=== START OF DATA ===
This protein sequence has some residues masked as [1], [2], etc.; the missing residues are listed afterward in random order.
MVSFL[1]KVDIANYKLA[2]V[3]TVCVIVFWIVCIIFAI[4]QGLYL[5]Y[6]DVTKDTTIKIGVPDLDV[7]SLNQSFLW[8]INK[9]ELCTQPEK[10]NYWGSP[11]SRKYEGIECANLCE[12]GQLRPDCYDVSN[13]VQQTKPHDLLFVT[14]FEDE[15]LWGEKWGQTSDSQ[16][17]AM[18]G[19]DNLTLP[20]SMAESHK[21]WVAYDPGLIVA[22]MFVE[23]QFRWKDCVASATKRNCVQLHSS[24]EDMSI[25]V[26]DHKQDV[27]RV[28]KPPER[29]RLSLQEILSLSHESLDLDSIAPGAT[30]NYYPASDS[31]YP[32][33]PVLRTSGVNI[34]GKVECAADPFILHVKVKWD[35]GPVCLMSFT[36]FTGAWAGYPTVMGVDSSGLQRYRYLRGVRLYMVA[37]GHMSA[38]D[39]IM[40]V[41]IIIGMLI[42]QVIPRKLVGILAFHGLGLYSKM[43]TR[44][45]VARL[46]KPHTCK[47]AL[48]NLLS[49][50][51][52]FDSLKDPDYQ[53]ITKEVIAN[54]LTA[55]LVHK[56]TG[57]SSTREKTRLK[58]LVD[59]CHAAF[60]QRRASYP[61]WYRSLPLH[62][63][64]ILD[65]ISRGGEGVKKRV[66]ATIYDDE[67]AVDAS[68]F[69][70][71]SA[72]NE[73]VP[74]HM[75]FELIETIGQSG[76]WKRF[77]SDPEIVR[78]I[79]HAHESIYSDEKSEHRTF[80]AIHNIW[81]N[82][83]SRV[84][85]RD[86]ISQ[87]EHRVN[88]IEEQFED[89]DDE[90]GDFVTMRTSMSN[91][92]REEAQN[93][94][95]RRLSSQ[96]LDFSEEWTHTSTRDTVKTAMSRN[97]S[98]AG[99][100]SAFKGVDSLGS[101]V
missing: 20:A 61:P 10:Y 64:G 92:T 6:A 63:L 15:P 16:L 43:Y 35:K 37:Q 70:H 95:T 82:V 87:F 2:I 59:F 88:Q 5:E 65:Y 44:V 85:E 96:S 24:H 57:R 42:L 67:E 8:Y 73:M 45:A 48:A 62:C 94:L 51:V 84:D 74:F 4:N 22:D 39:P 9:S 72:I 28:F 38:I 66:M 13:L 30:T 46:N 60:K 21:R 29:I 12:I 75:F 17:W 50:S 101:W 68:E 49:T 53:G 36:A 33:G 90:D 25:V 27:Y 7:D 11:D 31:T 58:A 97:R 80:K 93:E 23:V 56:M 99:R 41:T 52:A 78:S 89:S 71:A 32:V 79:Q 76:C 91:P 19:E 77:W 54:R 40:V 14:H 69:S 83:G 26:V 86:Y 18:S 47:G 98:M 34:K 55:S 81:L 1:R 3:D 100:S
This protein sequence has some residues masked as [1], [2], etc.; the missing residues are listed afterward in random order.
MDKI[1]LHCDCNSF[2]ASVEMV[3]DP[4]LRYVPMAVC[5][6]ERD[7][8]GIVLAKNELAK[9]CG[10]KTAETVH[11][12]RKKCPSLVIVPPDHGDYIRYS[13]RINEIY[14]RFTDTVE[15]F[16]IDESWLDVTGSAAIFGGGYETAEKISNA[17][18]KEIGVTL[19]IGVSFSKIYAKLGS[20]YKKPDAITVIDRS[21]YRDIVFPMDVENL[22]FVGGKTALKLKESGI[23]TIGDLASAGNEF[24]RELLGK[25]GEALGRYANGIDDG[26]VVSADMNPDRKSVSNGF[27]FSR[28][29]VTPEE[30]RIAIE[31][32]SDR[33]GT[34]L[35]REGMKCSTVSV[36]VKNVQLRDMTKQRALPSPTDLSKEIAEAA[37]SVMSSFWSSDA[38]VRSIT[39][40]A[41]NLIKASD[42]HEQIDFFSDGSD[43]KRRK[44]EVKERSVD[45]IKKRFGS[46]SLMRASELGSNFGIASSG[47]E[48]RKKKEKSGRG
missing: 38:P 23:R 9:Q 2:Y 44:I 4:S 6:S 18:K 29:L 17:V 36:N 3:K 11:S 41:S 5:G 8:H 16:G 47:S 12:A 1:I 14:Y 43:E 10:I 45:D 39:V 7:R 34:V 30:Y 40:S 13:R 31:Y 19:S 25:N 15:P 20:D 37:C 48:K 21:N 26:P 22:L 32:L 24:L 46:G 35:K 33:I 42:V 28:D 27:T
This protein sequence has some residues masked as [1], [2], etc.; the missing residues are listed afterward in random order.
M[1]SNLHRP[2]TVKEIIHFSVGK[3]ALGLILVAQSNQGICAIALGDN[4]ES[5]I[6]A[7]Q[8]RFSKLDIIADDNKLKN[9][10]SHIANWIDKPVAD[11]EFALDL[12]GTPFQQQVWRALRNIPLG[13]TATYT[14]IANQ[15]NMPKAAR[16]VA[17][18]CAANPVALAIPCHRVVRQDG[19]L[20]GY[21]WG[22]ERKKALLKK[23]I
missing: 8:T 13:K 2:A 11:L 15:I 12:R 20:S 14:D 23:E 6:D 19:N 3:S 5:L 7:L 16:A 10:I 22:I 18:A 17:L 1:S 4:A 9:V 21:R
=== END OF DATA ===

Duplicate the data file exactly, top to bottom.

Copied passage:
This protein sequence has some residues masked as [1], [2], etc.; the missing residues are listed afterward in random order.
MVSFL[1]KVDIANYKLA[2]V[3]TVCVIVFWIVCIIFAI[4]QGLYL[5]Y[6]DVTKDTTIKIGVPDLDV[7]SLNQSFLW[8]INK[9]ELCTQPEK[10]NYWGSP[11]SRKYEGIECANLCE[12]GQLRPDCYDVSN[13]VQQTKPHDLLFVT[14]FEDE[15]LWGEKWGQTSDSQ[16][17]AM[18]G[19]DNLTLP[20]SMAESHK[21]WVAYDPGLIVA[22]MFVE[23]QFRWKDCVASATKRNCVQLHSS[24]EDMSI[25]V[26]DHKQDV[27]RV[28]KPPER[29]RLSLQEILSLSHESLDLDSIAPGAT[30]NYYPASDS[31]YP[32][33]PVLRTSGVNI[34]GKVECAADPFILHVKVKWD[35]GPVCLMSFT[36]FTGAWAGYPTVMGVDSSGLQRYRYLRGVRLYMVA[37]GHMSA[38]D[39]IM[40]V[41]IIIGMLI[42]QVIPRKLVGILAFHGLGLYSKM[43]TR[44][45]VARL[46]KPHTCK[47]AL[48]NLLS[49][50][51][52]FDSLKDPDYQ[53]ITKEVIAN[54]LTA[55]LVHK[56]TG[57]SSTREKTRLK[58]LVD[59]CHAAF[60]QRRASYP[61]WYRSLPLH[62][63][64]ILD[65]ISRGGEGVKKRV[66]ATIYDDE[67]AVDAS[68]F[69][70][71]SA[72]NE[73]VP[74]HM[75]FELIETIGQSG[76]WKRF[77]SDPEIVR[78]I[79]HAHESIYSDEKSEHRTF[80]AIHNIW[81]N[82][83]SRV[84][85]RD[86]ISQ[87]EHRVN[88]IEEQFED[89]DDE[90]GDFVTMRTSMSN[91][92]REEAQN[93][94][95]RRLSSQ[96]LDFSEEWTHTSTRDTVKTAMSRN[97]S[98]AG[99][100]SAFKGVDSLGS[101]V
missing: 20:A 61:P 10:Y 64:G 92:T 6:A 63:L 15:P 16:L 43:Y 35:K 37:Q 70:H 95:T 82:V 87:F 2:I 59:F 88:Q 5:E 65:Y 44:V 85:E 96:S 24:H 57:R 42:L 67:E 8:Y 73:M 45:A 48:A 62:C 94:L 51:V 84:D 74:F 4:N 22:D 39:P 9:S 72:I 28:F 38:I 66:M 13:L 30:T 46:N 60:K 21:R 29:I 12:I 75:F 17:W 50:S 101:W 68:E 49:T 53:G 36:A 33:G 90:D 25:V 27:Y 7:D 11:D 31:T 58:A 97:R 80:K 93:E 23:V 56:M 99:R 41:T 52:A 78:S 89:S 71:A 32:V 79:Q 76:C 91:P 19:E 77:W 54:R 40:V 14:H 69:S 83:G 26:V 86:Y 18:S 47:G 98:M 34:K 55:S 81:L 1:R 3:D 100:S
This protein sequence has some residues masked as [1], [2], etc.; the missing residues are listed afterward in random order.
MDKI[1]LHCDCNSF[2]ASVEMV[3]DP[4]LRYVPMAVC[5][6]ERD[7][8]GIVLAKNELAK[9]CG[10]KTAETVH[11][12]RKKCPSLVIVPPDHGDYIRYS[13]RINEIY[14]RFTDTVE[15]F[16]IDESWLDVTGSAAIFGGGYETAEKISNA[17][18]KEIGVTL[19]IGVSFSKIYAKLGS[20]YKKPDAITVIDRS[21]YRDIVFPMDVENL[22]FVGGKTALKLKESGI[23]TIGDLASAGNEF[24]RELLGK[25]GEALGRYANGIDDG[26]VVSADMNPDRKSVSNGF[27]FSR[28][29]VTPEE[30]RIAIE[31][32]SDR[33]GT[34]L[35]REGMKCSTVSV[36]VKNVQLRDMTKQRALPSPTDLSKEIAEAA[37]SVMSSFWSSDA[38]VRSIT[39][40]A[41]NLIKASD[42]HEQIDFFSDGSD[43]KRRK[44]EVKERSVD[45]IKKRFGS[46]SLMRASELGSNFGIASSG[47]E[48]RKKKEKSGRG
missing: 38:P 23:R 9:Q 2:Y 44:I 4:S 6:S 18:K 29:L 17:V 36:N 3:K 11:S 41:S 5:G 8:H 16:G 47:S 12:A 1:I 14:Y 43:E 10:I 45:D 39:V 7:R 34:V 30:Y 40:S 13:R 31:Y 19:S 25:N 15:P 20:D 37:C 48:K 21:N 26:P 22:L 32:L 24:L 46:G 35:K 33:I 42:V 28:D 27:T
This protein sequence has some residues masked as [1], [2], etc.; the missing residues are listed afterward in random order.
M[1]SNLHRP[2]TVKEIIHFSVGK[3]ALGLILVAQSNQGICAIALGDN[4]ES[5]I[6]A[7]Q[8]RFSKLDIIADDNKLKN[9][10]SHIANWIDKPVAD[11]EFALDL[12]GTPFQQQVWRALRNIPLG[13]TATYT[14]IANQ[15]NMPKAAR[16]VA[17][18]CAANPVALAIPCHRVVRQDG[19]L[20]GY[21]WG[22]ERKKALLKK[23]I
missing: 8:T 13:K 2:A 11:L 15:I 12:R 20:S 14:D 23:E 6:D 19:N 3:S 5:L 7:L 16:A 10:I 22:I 18:A 17:L 1:S 4:A 9:V 21:R